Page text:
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How new technology is keeping the feral hog population down


Remote triggered traps, night vision and infrared technology helping capture large hoards of hogs.

MIDLAND, Texas — Catching and controlling feral hogs isn’t easy.

The Texas A&M Agrilife Extension Department hopes a new type of trap will do the trick.

Remote triggered traps have become the latest trend in hog wrangling, and they can be operated with a tap of your smartphone.

Taylor County extension agent Steve Estes talked about remote triggered traps that can be used from home while a phone notification can update you on what’s biting.

“They use a camera technology to be able to, with the motion detector system be able to turn the system on when there’s movement in the trap,” Estes said. “That sends a signal to the person operating the trap remotely, usually by the cell phone. They can see what the camera is seeing in the trap and then they can basically push a button and tell the trap to shut the gate”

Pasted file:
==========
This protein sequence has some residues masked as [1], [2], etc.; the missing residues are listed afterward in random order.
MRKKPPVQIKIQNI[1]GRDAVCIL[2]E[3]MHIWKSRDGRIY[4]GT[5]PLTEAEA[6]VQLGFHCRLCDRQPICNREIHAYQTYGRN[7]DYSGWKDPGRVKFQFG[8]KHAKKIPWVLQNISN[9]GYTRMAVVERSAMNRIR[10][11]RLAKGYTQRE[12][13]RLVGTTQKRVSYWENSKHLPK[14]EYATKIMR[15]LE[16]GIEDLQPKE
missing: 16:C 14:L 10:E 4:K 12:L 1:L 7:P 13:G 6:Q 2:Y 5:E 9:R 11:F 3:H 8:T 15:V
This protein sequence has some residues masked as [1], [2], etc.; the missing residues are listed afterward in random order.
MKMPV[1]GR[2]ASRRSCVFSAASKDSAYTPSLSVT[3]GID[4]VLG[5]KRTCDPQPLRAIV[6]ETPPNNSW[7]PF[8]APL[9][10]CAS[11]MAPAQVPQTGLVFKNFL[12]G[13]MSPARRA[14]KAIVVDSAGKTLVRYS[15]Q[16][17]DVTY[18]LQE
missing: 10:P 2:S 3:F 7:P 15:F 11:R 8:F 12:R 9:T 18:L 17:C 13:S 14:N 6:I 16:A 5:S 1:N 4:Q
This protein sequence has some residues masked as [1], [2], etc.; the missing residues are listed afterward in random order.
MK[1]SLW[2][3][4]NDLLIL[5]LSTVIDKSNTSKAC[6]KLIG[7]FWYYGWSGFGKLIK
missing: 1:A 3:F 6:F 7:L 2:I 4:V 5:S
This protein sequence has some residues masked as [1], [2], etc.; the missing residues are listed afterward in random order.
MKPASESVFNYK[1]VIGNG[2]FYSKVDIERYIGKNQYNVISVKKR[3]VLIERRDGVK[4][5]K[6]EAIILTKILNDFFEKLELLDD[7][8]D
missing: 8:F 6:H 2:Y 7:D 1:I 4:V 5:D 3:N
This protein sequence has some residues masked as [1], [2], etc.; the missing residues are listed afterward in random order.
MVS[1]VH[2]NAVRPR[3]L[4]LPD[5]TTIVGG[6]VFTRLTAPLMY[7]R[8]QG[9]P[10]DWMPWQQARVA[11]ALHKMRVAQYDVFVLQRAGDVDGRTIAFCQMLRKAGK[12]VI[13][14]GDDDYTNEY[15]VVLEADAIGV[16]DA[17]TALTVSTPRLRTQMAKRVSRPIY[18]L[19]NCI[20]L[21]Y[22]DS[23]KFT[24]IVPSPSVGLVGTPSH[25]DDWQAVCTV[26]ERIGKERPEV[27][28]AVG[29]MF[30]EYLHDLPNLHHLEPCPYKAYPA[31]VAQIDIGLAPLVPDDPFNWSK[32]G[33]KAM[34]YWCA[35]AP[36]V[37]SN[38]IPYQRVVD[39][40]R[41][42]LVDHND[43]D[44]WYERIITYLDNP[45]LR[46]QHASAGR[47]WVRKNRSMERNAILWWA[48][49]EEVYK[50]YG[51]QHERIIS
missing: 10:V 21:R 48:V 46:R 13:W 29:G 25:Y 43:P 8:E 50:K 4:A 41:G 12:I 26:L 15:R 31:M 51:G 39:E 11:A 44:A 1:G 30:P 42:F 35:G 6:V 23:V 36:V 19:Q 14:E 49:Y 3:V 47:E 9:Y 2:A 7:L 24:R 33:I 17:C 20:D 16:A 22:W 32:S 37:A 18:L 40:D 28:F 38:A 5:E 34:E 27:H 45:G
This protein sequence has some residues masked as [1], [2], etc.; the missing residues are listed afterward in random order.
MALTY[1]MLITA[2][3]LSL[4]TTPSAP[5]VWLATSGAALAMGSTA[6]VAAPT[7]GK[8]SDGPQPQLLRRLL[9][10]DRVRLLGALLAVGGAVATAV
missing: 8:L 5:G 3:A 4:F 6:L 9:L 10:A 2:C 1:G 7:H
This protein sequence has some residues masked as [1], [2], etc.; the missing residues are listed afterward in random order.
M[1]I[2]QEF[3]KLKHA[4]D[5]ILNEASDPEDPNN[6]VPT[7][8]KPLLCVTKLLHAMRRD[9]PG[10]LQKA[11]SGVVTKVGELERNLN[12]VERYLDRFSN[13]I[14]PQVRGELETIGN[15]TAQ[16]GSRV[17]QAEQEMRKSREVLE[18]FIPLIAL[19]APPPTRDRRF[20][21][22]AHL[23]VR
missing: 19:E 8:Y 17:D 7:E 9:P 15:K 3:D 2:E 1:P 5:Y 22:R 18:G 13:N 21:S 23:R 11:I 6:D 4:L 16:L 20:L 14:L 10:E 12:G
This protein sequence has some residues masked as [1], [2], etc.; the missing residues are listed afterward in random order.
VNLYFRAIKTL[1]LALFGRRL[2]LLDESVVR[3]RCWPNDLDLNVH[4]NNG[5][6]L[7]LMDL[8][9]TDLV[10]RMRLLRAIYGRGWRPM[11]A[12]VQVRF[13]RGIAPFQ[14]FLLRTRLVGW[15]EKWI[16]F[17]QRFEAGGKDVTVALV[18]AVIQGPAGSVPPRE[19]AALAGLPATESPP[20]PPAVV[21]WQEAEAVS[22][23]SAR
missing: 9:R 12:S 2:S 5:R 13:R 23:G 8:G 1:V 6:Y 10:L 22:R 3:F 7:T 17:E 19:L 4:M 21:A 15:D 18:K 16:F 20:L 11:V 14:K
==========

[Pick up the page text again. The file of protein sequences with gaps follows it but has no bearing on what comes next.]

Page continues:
Sometimes, racoons and deer can accidentally set the trap off and scare away hogs.

This is why many hunters and trappers have begun using night vision and infrared vision to track the hogs movement.

“Those technologies are on the market so people can see and find feral hogs, or they can see them in the dark so they don’t have to use a visible light which could spook the feral pigs,” Estes said.

But how do you get the hogs in the traps? The best way is to train them and make them comfortable eating near the traps.

“Basically you leave the trap or gate open for a period of days at a time or even weeks to allow the hogs to go in and feed and feel comfortable going in and out of the trap where there not scared of it,” Estes said. “Then once you accomplish that, then you can catch more really.”



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